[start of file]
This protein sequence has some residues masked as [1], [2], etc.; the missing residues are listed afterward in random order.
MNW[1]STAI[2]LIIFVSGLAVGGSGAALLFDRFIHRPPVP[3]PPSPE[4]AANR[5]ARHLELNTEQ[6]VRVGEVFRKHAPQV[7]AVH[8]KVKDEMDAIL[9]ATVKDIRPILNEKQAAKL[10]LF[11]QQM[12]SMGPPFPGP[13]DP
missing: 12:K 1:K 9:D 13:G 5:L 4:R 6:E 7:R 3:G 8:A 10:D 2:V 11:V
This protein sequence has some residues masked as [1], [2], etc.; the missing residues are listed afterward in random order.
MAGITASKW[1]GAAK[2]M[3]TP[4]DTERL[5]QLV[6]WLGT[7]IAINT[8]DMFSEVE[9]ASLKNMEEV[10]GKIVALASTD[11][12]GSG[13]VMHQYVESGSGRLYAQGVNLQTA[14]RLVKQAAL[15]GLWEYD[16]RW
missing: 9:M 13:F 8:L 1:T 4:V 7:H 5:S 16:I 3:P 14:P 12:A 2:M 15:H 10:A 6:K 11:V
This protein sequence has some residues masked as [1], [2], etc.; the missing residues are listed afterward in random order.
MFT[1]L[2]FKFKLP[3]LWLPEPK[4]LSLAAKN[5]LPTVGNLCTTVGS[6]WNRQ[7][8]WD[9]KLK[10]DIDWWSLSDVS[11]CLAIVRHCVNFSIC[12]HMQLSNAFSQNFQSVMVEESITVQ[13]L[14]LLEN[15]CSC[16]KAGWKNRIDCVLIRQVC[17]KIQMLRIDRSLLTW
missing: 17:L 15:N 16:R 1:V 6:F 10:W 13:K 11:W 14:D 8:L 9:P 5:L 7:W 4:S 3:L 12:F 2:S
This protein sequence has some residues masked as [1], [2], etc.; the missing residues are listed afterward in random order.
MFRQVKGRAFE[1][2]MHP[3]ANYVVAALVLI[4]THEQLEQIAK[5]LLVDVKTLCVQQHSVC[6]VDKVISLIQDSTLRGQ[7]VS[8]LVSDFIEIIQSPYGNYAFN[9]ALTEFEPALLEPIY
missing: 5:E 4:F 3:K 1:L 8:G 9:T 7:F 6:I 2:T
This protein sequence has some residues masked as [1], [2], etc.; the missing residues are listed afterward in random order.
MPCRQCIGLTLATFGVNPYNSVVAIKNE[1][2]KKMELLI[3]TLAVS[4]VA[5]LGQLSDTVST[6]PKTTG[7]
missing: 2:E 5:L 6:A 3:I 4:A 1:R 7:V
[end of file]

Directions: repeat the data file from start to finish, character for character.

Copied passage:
This protein sequence has some residues masked as [1], [2], etc.; the missing residues are listed afterward in random order.
MNW[1]STAI[2]LIIFVSGLAVGGSGAALLFDRFIHRPPVP[3]PPSPE[4]AANR[5]ARHLELNTEQ[6]VRVGEVFRKHAPQV[7]AVH[8]KVKDEMDAIL[9]ATVKDIRPILNEKQAAKL[10]LF[11]QQM[12]SMGPPFPGP[13]DP
missing: 12:K 1:K 9:D 13:G 5:L 4:R 6:E 7:R 3:G 8:A 10:D 2:V 11:V
This protein sequence has some residues masked as [1], [2], etc.; the missing residues are listed afterward in random order.
MAGITASKW[1]GAAK[2]M[3]TP[4]DTERL[5]QLV[6]WLGT[7]IAINT[8]DMFSEVE[9]ASLKNMEEV[10]GKIVALASTD[11][12]GSG[13]VMHQYVESGSGRLYAQGVNLQTA[14]RLVKQAAL[15]GLWEYD[16]RW
missing: 9:M 13:F 8:L 1:T 4:V 7:H 5:S 16:I 3:P 14:P 12:A 2:M 15:H 10:A 6:K 11:V
This protein sequence has some residues masked as [1], [2], etc.; the missing residues are listed afterward in random order.
MFT[1]L[2]FKFKLP[3]LWLPEPK[4]LSLAAKN[5]LPTVGNLCTTVGS[6]WNRQ[7][8]WD[9]KLK[10]DIDWWSLSDVS[11]CLAIVRHCVNFSIC[12]HMQLSNAFSQNFQSVMVEESITVQ[13]L[14]LLEN[15]CSC[16]KAGWKNRIDCVLIRQVC[17]KIQMLRIDRSLLTW
missing: 17:L 15:N 16:R 1:V 6:F 10:W 13:K 11:W 14:D 8:L 9:P 5:L 7:W 4:S 3:L 12:F 2:S
This protein sequence has some residues masked as [1], [2], etc.; the missing residues are listed afterward in random order.
MFRQVKGRAFE[1][2]MHP[3]ANYVVAALVLI[4]THEQLEQIAK[5]LLVDVKTLCVQQHSVC[6]VDKVISLIQDSTLRGQ[7]VS[8]LVSDFIEIIQSPYGNYAFN[9]ALTEFEPALLEPIY
missing: 5:E 4:F 3:K 1:L 8:G 9:T 7:F 6:I 2:T
This protein sequence has some residues masked as [1], [2], etc.; the missing residues are listed afterward in random order.
MPCRQCIGLTLATFGVNPYNSVVAIKNE[1][2]KKMELLI[3]TLAVS[4]VA[5]LGQLSDTVST[6]PKTTG[7]
missing: 2:E 5:L 6:A 3:I 4:A 1:R 7:V